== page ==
Two women affiliated with Riot Games have sued the studio for alleged violations of California equal pay, sexual harassment and discrimination statutes.
According to Ars Technica, revelations of possible sexism at Riot Games went public in August. A Kotaku article outlined a “culture of sexism” within the company, which is the creator of popular MMORPG League of Legends.
Three weeks after Kotaku’s article went online, Riot issued an apology said it was trying to make amends for its past mistakes.
“We will weave this change into our cultural DNA and leave no room for sexism or misogyny,” Riot said in a statement. “Inclusivity, diversity, respect, and equality are all non-negotiable.”
But Kotaku claims the promise may well be empty. In a September follow-up to its first story, Kotaku said the people who made the “mess” are still there.
The lawsuit, filed in Los Angeles County Superior Court on Tuesday, alleges that there is a “custom and practice” inside the studio that leaves women with lower pay and fewer employment options. Moreover, Riot is accused of “creating, encouraging, and maintaining a work environment that exposes its female employees to discrimination, and retaliation.”
The allegations, as summarized by Ars Technica, include what could be coined passive-aggressive sexism. Women say they were talked down to, objectified and made the butt of crude jokes—jokes that routinely referenced rape, torture and sex.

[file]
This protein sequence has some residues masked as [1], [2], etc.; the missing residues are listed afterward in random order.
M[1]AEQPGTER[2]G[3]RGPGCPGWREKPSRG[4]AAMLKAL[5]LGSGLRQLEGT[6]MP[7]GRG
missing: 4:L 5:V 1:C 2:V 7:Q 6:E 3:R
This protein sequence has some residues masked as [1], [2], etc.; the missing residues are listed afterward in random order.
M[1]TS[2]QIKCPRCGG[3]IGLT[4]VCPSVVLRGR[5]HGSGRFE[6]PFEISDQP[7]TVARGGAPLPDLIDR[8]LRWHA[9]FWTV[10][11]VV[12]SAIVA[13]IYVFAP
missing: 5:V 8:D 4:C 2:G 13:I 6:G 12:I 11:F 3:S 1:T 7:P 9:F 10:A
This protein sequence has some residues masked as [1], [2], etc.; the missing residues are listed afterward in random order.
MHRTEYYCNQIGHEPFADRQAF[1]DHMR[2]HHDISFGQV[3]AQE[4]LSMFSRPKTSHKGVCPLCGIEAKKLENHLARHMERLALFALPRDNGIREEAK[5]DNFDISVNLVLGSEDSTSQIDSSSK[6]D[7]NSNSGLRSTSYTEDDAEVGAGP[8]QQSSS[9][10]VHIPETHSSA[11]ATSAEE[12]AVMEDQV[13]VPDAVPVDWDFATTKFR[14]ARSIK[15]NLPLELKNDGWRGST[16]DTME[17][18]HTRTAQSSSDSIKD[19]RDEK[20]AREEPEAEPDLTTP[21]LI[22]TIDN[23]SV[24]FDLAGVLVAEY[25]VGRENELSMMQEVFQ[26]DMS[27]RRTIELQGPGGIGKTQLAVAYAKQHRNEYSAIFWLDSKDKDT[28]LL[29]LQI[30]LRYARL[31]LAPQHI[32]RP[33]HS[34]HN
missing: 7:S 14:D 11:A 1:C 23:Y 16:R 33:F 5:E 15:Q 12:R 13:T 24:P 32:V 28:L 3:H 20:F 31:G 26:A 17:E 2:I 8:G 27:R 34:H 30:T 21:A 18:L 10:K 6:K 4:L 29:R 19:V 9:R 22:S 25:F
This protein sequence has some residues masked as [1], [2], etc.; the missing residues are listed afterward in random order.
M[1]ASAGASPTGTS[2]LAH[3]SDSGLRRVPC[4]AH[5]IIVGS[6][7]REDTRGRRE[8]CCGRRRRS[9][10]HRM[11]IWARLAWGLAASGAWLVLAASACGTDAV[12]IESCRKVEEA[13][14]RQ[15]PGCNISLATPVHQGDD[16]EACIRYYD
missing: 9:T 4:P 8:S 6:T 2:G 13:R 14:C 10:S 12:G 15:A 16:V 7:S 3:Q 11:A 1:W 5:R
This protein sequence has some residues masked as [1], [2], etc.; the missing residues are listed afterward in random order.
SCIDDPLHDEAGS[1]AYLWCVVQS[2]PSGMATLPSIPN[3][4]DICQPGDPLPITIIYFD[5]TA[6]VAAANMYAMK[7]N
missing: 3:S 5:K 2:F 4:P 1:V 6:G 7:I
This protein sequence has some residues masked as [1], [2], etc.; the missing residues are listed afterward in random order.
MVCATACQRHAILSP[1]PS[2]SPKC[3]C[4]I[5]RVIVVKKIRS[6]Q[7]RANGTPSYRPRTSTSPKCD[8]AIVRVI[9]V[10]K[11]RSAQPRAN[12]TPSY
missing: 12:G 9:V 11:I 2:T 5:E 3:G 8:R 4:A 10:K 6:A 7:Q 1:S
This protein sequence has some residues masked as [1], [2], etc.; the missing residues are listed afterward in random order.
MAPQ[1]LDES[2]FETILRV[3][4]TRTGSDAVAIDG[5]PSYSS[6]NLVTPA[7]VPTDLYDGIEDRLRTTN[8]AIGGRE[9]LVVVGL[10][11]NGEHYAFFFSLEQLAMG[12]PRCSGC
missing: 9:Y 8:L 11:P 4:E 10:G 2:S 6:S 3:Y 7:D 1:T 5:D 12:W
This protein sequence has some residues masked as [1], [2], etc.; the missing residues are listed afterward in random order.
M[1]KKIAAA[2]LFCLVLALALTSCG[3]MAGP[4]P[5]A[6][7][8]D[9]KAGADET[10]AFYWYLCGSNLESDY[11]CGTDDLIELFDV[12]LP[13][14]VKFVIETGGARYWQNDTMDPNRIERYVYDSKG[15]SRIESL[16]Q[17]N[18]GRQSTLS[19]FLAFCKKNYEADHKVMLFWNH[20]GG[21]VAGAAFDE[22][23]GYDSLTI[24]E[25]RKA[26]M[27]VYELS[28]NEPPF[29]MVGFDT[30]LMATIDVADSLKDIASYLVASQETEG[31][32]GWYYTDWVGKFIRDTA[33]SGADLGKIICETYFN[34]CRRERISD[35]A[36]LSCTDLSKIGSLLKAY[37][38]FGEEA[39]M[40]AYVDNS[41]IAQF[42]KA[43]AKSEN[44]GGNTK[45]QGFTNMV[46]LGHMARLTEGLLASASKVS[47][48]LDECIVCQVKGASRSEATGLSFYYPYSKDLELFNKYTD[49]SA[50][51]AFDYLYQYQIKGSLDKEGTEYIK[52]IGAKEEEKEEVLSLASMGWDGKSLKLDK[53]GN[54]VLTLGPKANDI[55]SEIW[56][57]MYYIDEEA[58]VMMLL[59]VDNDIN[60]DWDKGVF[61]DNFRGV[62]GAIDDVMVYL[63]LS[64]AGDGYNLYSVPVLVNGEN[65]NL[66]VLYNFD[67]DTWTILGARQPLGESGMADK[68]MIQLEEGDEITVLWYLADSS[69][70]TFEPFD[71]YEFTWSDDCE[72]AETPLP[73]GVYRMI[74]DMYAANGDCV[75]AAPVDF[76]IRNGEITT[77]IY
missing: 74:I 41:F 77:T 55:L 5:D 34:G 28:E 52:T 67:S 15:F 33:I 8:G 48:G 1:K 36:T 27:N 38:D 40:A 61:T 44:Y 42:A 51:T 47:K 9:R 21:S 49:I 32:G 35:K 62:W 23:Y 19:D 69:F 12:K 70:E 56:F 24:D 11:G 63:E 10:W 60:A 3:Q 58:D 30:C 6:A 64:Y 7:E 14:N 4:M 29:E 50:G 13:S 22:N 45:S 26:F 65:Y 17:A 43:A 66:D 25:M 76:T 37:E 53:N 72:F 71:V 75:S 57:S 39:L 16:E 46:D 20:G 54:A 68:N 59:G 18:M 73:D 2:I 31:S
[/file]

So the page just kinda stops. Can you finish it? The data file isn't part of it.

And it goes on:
The proposed class action suit was filed by Melanie McCracken, who’s worked with Riot for over five years. She’s joined in litigation by Jessica Negron, who was with the studio between April of 2015 and April of 2017.
Attorney Ryan Saba says there’s evidence of e-mail chains in which male staff at Riot talked about “what it would be like to ‘penetrate’ female employees” and “phantom humping.”
“These women were denied equal pay and opportunities and were discouraged from speaking out by threats of termination. This lawsuit allows them the opportunity to have their voices heard,” Saba said. “We hope more women have the courage to step forward and speak out against Riot Games. The days of sexually charged, men-first, fraternity-type work environments are over.”
Responding to a comment request from The Verge, Riot said it couldn’t comment on pending litigation.
“While we do not discuss the details of ongoing litigation, we can say that we take every allegation of this nature seriously and investigate them thoroughly. We remain committed to a deep and comprehensive evolution of our culture to ensure Riot is a place where all Rioters thrive,” the company said.
Riot claims that fixing its corporate culture is a “top priority.” While several employees involved in harassment have been fired or otherwise disciplined, The Verge notes that some executives accused of groping and verbal harassment still have the same posts as they did before.
The company behind one of the biggest video games in the world was just slammed with a lawsuit alleging its ‘bro-culture’ created a sexist workplace where women were rated on their ‘hotness,’ told that ‘no doesn’t necessarily mean no,’ and shown unsolicited photos of male genitalia